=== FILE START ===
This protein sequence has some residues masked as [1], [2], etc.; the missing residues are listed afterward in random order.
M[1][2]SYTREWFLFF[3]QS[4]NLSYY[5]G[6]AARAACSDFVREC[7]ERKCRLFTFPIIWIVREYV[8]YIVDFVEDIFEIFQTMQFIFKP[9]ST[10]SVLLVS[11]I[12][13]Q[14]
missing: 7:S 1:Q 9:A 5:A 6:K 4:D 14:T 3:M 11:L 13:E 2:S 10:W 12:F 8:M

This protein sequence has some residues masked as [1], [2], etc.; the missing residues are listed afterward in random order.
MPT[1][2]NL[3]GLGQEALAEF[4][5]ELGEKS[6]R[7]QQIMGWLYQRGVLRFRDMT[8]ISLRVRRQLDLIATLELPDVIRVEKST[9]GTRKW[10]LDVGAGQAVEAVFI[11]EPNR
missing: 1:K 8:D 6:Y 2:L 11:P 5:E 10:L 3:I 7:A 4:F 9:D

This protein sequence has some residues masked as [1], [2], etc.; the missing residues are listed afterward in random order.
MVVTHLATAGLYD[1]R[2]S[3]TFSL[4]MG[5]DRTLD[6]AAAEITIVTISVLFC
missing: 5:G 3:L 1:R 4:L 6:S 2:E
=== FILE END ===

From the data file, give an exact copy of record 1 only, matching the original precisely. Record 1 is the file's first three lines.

This protein sequence has some residues masked as [1], [2], etc.; the missing residues are listed afterward in random order.
M[1][2]SYTREWFLFF[3]QS[4]NLSYY[5]G[6]AARAACSDFVREC[7]ERKCRLFTFPIIWIVREYV[8]YIVDFVEDIFEIFQTMQFIFKP[9]ST[10]SVLLVS[11]I[12][13]Q[14]
missing: 7:S 1:Q 9:A 5:A 6:K 4:D 14:T 3:M 11:L 13:E 2:S 10:W 12:F 8:M